Agility can be defined as an ability to quickly and efficiently change the direction and/or speed of movement (Sekulic et al., 2013). It is generally accepted that agility is an important quality in most sports where a quick and effective pre-planned or non-planned change of the direction is required (Sattler and Sajber, 2015; Sole et al., 2013). To clearly distinguish between capacity when an athlete: (i) has advanced knowledge of the necessary change of the direction (i.e. pre-planned agility); and (ii) has no such information, but must react to unpredictable (mostly visual) stimuli (i.e. non-planned agility), the terms change-of-direction-speed (CODS) and reactive agility are used (Sekulic et al., 2016).
Tennis is a sport in which both types of agility performances (i.e. CODS and reactive-agility) are important in specific circumstances (Cooke et al., 2011). Reactive agility is very important in game situations when players are positioned in the frontcourt and exchange shots from a relatively close distance. In these circumstances, players have to react quickly to the opponent’s shots and efficiently change their position. Meanwhile, when both players are positioned in the backcourt and deep shots are exchanged, CODS is an important performance quality. In such a position, balls travel between players for a relatively long time, which allows proper positioning regardless of the perceptual and reactive capacities needed in reactive agility performance (Sekulic et al., 2014).
Previous studies have confirmed that different agility performances should not be observed as a unique quality (Sekulic et al., 2013). Namely, different agility performances are rarely found to be highly correlated, with this mainly depending on the type of movement involved in each agility performance (forward running, backward running, lateral displacement, rotational movements, non-stop running, stop-and-go running, etc.), but also on the number of changes-of-direction included in a performance indicator (i.e. single change vs. multiple changes of direction) (Sekulic et al., 2013). It is particularly important that studies have rarely provided evidence of potential differences in agility performances with regard to the sport equipment used in a particular sport discipline.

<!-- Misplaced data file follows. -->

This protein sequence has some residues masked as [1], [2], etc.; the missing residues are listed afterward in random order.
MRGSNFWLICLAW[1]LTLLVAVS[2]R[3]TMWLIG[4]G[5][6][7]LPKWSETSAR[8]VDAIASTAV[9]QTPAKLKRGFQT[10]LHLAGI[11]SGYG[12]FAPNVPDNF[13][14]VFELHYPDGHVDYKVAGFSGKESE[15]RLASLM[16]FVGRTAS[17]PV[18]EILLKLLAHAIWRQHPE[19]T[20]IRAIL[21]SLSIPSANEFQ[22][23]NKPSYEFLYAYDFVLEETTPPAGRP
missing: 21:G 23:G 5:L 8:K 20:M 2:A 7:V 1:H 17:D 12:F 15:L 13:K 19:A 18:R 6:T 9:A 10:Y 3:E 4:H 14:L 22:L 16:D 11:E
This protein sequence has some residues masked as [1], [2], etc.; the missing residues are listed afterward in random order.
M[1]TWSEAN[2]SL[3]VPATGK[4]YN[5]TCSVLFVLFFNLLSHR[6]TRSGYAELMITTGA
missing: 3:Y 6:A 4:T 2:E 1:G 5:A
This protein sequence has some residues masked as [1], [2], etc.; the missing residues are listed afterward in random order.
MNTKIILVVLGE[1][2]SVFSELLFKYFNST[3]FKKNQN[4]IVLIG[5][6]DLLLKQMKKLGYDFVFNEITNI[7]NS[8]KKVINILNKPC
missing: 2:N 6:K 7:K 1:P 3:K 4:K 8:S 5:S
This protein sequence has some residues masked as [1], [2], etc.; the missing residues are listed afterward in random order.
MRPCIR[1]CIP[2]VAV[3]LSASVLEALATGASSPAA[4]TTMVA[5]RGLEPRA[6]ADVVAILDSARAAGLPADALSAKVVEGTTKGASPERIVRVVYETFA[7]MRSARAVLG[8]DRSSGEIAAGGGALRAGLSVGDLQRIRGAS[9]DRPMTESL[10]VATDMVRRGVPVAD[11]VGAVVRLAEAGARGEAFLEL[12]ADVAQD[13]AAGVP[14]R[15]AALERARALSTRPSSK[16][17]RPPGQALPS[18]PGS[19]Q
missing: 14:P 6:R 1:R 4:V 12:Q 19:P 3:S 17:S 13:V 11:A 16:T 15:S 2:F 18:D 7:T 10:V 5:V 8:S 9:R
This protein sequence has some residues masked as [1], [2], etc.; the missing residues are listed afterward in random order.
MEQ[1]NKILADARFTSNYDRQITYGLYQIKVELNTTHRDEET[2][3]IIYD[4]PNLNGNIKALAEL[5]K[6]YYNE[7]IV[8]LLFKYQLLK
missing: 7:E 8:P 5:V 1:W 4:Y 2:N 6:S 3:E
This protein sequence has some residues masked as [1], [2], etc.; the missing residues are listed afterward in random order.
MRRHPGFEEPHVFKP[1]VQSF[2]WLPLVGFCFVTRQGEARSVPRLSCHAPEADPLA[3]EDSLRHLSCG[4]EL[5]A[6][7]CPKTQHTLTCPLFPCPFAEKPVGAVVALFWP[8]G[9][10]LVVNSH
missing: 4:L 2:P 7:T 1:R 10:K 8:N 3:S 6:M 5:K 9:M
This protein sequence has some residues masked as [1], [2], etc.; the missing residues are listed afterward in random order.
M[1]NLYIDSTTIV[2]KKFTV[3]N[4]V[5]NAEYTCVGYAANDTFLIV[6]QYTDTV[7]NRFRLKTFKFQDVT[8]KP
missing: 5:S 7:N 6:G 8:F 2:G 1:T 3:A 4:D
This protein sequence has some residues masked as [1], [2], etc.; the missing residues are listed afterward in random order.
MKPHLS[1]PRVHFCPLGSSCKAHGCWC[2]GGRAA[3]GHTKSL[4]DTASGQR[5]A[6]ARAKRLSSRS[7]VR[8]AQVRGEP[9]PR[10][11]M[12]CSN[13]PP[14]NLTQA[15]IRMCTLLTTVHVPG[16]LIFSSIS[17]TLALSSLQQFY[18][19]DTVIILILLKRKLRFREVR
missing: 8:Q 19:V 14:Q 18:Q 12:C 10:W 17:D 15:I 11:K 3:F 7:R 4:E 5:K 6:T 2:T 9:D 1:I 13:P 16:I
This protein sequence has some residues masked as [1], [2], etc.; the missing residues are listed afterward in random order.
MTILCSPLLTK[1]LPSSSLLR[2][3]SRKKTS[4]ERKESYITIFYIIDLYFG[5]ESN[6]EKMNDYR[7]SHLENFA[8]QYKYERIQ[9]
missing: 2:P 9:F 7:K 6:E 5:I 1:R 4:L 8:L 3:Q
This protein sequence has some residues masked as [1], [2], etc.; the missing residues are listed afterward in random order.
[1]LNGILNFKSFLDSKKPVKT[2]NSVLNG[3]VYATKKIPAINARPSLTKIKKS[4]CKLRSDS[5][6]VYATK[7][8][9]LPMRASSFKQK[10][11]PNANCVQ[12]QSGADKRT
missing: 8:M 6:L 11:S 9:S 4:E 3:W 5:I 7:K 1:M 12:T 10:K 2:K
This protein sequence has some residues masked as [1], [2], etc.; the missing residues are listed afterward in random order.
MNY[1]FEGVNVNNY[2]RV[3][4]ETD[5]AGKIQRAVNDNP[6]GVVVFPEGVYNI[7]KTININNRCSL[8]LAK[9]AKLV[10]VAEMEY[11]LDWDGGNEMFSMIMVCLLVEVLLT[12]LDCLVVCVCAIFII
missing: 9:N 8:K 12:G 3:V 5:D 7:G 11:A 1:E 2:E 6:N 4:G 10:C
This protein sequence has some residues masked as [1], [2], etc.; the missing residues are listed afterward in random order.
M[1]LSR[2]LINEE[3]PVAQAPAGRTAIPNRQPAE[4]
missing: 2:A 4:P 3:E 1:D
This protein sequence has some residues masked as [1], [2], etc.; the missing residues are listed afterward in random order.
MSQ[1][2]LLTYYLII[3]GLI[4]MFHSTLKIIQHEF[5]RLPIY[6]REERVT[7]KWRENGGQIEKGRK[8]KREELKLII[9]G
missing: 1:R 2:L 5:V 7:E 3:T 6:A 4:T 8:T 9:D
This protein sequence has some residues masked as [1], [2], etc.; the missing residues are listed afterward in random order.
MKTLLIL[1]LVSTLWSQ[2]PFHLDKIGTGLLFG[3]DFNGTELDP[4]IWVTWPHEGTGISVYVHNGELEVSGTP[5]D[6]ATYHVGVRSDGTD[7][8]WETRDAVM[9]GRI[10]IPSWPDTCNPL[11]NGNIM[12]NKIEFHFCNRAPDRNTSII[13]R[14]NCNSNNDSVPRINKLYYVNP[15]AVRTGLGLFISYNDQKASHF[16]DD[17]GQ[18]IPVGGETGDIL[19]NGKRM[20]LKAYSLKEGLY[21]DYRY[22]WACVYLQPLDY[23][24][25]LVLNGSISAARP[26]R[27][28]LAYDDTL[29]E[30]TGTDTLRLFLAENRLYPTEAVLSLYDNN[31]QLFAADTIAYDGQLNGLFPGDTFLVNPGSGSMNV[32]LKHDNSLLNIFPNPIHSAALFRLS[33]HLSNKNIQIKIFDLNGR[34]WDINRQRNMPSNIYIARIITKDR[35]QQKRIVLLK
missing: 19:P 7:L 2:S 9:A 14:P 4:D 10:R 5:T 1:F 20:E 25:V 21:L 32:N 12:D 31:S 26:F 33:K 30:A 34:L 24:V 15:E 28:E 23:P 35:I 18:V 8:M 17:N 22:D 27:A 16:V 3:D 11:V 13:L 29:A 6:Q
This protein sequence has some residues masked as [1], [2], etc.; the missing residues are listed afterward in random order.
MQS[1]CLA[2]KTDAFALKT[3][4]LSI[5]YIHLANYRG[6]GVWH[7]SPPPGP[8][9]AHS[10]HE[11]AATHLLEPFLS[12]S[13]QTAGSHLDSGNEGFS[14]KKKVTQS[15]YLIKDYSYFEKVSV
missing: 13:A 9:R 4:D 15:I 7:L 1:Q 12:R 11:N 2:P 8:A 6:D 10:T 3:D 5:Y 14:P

Most specifically, in certain sports such as tennis, squash or rugby, agility is almost exclusively challenged when the athlete holds sport equipment (a racquet or a ball). The equipment directly influences the movement technique and results in a highly specific agility movement pattern. Although numerous studies have repeatedly observed agility as an important quality in tennis (Bloomfield et al., 2007; Fernandez-Fernandez et al., 2016; Murphy et al., 2015), only a few authors have directly specified use of a racquet during agility testing (Barber-Westin et al., 2010; Filipcic et al., 2010). Furthermore, to the best of our knowledge, no studies have compared agility performances between tests executed with and without a racquet.
Therefore, the aim of this study was to evaluate the reliability and validity of several preplanned agility tests, performed with and without a racquet. We also evaluated the relationships between the observed tests in a sample of young tennis players. The increased knowledge in the field will allow more meaningful testing of agility in tennis and provide a basis for the conditioning process aimed at improving agility in this sport.
Material and Methods
The sample of participants consisted of 33 tennis players (13 males and 20 females; age: 18.3 ± 1.1 years and 18.6 ± 1.3 years; body height: 185.4 ± 51 cm and 169.3 ± 4.2 cm, 74.0 ± 4.4 kg and 61.2 ± 3.1 kg, respectively). All of them were between 17 and 20 years of age and had practised tennis for more than 8 years. At the moment of testing, their regular training regime comprised 4–5 h of systematic training per day, with one day of rest per week. The majority of the training sessions were tennis-specific (80-90%) with additional 10– 20% dedicated to strength and conditioning (i.e. strength training, plyometric, agility drills, endurance exercises, etc.). All participants were advanced tennis players and most participated in international-level tournaments, while four of them were members of national teams.